I am always amazed at the quality of computer skills those that are looking for work have, or don’t have. We use Excel a lot and test for it when hiring. Most applicants say their skills are rusty, but in reality can’t even create a simple 9-cell spreadsheet. What amazes me even more is that there are some owners that lack computer skills. Granted many are older and have never learned the skills but unfortunately they aren’t interested in learning them either. I believe solid computer skills are absolutely required of anyone who wants to have a career in business or management. I recently was assigned a new loan officer at my bank. That loan officer didn’t do email. How is that even possible today?
No matter your age, you simply must have solid computer skills and keep them current to be effective.
There are training courses and you should go. Bring along as many employees as is feasible. Not only will they learn, but sending them for training makes them feel better about themselves and about you as a boss for investing in them.
These are common computer-skill gaps:
- Apple vs PC. The reality is that the world still talks PC. I personally think the Apple tools are much more intuitive and powerful, especially for audio, video and graphic/photo works. The business world talks Excel and Word and you need to be able to talk that talk as well. Yes, Apple can use these, but I routinely get files created on an Apple and they aren’t compatible. Keep your Apple for creative tasks, but make a PC your workhorse. Also, you cannot do the required tasks on your cell phone!
- Email client. You can’t manage email on a web based platform effectively and efficiently. Outlook is a great option for your PC.
- Inability to use the internet effectively. You must know how to successfully search the internet.
- Poor file/folder structures for documents. Some create a folder for every topic with no rhyme or reason or they save every folder and document onto their desktop. Some are just more organized about the logic of such a system, but some can’t work through it. After 20 years using a computer, I have over 100,000 documents saved, and can find almost anything instantly, using the file structure, not the search function. Email folders should resemble document folders.
- Poor work habits concerning email. Having thousands of emails in your inbox that makes you scroll up and down looking for the email you want. You have no perception of what remains to be done. The inbox should be for items that aren’t handled. After it’s handled, it should be moved to a folder or deleted. 10-20 emails in your inbox is a good goal.
- Saving everything in a printed file. Inability to scan and save a document.
- Failure to save documents into folders. Just leaving them attached to emails.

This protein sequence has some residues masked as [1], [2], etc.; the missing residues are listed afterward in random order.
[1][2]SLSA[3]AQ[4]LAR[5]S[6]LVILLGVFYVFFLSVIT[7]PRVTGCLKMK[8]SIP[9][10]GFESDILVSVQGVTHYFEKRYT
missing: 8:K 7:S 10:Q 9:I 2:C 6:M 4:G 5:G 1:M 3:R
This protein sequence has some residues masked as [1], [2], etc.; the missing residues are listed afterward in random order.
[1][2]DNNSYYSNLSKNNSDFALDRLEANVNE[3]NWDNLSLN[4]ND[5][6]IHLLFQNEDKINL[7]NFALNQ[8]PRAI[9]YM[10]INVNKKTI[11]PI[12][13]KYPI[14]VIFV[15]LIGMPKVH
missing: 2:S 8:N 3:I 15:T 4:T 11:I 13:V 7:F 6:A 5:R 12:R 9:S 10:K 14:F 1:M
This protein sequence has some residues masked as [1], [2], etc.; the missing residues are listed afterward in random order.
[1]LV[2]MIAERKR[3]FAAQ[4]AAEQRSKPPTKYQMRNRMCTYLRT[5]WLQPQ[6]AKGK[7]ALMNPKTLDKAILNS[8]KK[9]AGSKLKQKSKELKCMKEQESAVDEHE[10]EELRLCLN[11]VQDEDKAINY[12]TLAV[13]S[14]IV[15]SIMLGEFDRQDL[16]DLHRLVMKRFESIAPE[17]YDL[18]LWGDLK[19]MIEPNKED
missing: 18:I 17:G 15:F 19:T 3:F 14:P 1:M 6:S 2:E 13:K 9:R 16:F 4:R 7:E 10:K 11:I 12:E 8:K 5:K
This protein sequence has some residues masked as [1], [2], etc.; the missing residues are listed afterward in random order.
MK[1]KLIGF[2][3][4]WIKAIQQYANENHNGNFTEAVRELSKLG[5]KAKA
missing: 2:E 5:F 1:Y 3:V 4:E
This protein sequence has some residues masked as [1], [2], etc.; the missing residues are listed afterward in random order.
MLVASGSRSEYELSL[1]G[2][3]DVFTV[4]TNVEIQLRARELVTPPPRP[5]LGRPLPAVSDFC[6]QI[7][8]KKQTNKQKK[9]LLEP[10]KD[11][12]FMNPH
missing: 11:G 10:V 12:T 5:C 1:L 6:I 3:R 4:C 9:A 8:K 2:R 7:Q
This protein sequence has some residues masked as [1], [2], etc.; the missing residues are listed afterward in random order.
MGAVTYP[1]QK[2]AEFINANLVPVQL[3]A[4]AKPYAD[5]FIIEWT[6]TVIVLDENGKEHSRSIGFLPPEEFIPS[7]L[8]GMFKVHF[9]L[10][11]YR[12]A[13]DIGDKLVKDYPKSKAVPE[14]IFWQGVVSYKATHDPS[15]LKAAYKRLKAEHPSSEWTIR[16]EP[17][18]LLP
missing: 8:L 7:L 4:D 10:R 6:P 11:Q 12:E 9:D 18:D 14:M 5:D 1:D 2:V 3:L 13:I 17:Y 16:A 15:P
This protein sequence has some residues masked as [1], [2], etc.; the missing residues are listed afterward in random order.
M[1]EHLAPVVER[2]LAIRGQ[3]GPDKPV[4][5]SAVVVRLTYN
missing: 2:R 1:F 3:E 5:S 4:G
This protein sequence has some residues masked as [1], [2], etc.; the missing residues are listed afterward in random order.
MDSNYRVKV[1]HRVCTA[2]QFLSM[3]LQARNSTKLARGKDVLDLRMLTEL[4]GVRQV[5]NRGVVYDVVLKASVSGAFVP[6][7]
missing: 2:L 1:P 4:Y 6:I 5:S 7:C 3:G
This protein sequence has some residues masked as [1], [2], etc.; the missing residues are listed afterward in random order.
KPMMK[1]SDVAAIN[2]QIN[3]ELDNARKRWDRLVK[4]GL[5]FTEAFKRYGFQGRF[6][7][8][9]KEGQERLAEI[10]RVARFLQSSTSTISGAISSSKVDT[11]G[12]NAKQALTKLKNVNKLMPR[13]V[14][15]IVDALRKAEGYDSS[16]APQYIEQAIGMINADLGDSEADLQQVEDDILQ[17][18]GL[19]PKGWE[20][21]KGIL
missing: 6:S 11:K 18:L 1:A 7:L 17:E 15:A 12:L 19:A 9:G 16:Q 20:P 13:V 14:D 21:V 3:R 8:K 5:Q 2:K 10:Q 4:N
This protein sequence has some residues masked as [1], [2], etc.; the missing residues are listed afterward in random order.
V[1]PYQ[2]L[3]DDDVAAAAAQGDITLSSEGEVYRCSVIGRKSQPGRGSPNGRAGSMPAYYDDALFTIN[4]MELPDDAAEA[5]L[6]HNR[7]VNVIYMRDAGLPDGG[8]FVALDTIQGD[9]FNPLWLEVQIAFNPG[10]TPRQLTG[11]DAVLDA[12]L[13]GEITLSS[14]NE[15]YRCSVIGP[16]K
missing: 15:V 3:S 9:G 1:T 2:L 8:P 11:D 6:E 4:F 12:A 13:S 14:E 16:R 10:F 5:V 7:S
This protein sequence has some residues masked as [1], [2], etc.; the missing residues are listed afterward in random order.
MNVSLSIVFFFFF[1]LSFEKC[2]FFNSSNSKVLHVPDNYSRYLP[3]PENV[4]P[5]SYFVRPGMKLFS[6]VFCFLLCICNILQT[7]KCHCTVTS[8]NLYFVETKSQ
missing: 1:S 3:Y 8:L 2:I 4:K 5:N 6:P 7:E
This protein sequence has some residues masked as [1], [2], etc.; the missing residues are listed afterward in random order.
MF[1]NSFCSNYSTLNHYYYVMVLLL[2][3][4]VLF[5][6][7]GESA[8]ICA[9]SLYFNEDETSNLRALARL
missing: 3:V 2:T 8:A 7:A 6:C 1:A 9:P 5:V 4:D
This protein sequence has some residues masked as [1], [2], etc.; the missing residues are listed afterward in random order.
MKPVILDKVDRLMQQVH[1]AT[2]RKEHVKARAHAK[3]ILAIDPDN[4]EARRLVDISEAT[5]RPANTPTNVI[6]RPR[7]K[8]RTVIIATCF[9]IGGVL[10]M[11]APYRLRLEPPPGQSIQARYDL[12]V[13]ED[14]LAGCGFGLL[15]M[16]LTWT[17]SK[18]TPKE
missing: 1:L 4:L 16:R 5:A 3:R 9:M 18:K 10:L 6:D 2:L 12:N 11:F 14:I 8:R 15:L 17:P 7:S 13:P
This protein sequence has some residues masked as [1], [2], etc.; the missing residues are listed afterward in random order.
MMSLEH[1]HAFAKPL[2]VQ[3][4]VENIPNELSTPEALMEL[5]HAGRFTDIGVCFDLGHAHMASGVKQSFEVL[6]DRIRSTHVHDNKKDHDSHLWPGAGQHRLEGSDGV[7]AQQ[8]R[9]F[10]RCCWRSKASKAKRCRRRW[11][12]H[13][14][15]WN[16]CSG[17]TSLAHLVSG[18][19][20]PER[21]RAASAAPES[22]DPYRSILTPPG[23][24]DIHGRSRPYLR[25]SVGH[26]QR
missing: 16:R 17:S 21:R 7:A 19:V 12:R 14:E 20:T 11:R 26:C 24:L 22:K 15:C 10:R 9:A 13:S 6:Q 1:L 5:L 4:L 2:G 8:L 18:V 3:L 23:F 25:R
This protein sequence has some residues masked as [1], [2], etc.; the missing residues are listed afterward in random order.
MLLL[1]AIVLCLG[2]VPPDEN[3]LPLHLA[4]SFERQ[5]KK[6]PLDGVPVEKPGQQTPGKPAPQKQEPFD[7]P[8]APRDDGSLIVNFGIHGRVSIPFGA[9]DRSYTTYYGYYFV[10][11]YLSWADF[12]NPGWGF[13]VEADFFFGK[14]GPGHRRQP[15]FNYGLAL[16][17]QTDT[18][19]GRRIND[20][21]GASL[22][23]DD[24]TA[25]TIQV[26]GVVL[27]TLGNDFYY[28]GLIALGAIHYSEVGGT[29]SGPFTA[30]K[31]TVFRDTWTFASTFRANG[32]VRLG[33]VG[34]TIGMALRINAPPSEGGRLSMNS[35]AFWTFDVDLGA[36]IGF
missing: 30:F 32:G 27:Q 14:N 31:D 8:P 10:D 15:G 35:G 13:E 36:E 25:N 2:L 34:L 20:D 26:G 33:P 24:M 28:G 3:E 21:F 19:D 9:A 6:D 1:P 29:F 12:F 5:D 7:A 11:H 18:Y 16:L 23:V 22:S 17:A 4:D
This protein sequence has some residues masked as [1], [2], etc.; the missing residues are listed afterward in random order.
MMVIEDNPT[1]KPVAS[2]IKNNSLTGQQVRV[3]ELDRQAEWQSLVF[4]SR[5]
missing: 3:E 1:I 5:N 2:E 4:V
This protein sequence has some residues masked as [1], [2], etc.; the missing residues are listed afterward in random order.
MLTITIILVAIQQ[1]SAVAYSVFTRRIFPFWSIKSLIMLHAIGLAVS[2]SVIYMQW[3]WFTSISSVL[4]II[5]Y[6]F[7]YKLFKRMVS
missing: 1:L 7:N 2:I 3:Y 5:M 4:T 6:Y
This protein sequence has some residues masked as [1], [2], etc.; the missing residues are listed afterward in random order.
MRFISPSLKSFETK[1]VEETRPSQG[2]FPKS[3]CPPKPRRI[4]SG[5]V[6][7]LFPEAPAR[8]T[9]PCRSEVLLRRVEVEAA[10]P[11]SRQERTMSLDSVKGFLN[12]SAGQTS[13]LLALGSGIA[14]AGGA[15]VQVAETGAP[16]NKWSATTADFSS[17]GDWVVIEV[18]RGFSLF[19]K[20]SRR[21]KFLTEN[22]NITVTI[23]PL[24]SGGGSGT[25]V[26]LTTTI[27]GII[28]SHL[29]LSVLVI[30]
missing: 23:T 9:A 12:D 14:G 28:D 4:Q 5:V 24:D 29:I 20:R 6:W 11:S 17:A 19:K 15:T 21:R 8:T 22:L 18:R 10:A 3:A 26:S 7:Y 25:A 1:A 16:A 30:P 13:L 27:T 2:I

- Bad digital image and photo skills. No understanding of taking digital photos, saving them, reducing them in size for email, using a thumb drive, or uploading up or down from a cloud
- Failure to have a system for the way they name and save files. They lose or overwrite files. My staff saves every document with a date in the name.
- Inability to use track changes in Word. This is a big danger sign, as it takes 2 minutes to learn this.
Whose fault is it if you have an employee with bad computer skills? Look in the mirror. You hired them in all likelihood. Did you test? But after that, why haven’t they been sent for training? Depending on what they need, send them for training weekly until they are up to speed. In my experience, you can train too fast. Excel is complex. Don’t send them to basic class one day and an advanced course next week; the training has to soak in.
As an owner, you should lead by example and know how to do what you expect them to know how to do.
Remember only you can make business great!
Ron Sturgeon, Mr. Mission Possible, has been a successful business owner for more than 35 years. As a small business consultant, he can deliver wisdom and advice gleaned from an enviable business career that started when he opened a VW repair business as a homeless 17-year-old and culminated in the sale of several businesses he built to Fortune 500 companies.
Ron has helped bankers, lawyers, insurance agents, restaurant owners, and body shop owners, as well as countless salvage yard owners to become more successful business people. He is an expert in helping small business owners set the right business strategies, implement pay-for- performance, and find new customers on the web.
As a consultant, Ron shares his expertise in strategic planning, capitalization, compensation, growing market share, and more in his signature plainspoken style, providing field-proven, and high-profit best practices well ahead of the business news curve. Ron is the author of nine books, including How to Salvage More Millions from Your Small Business.
To inquire about consulting or keynote speaking, contact Ron at 817-834-3625, ext. 232, rons@MrMissionPossible.com, 5940 Eden, Haltom City, TX 76117.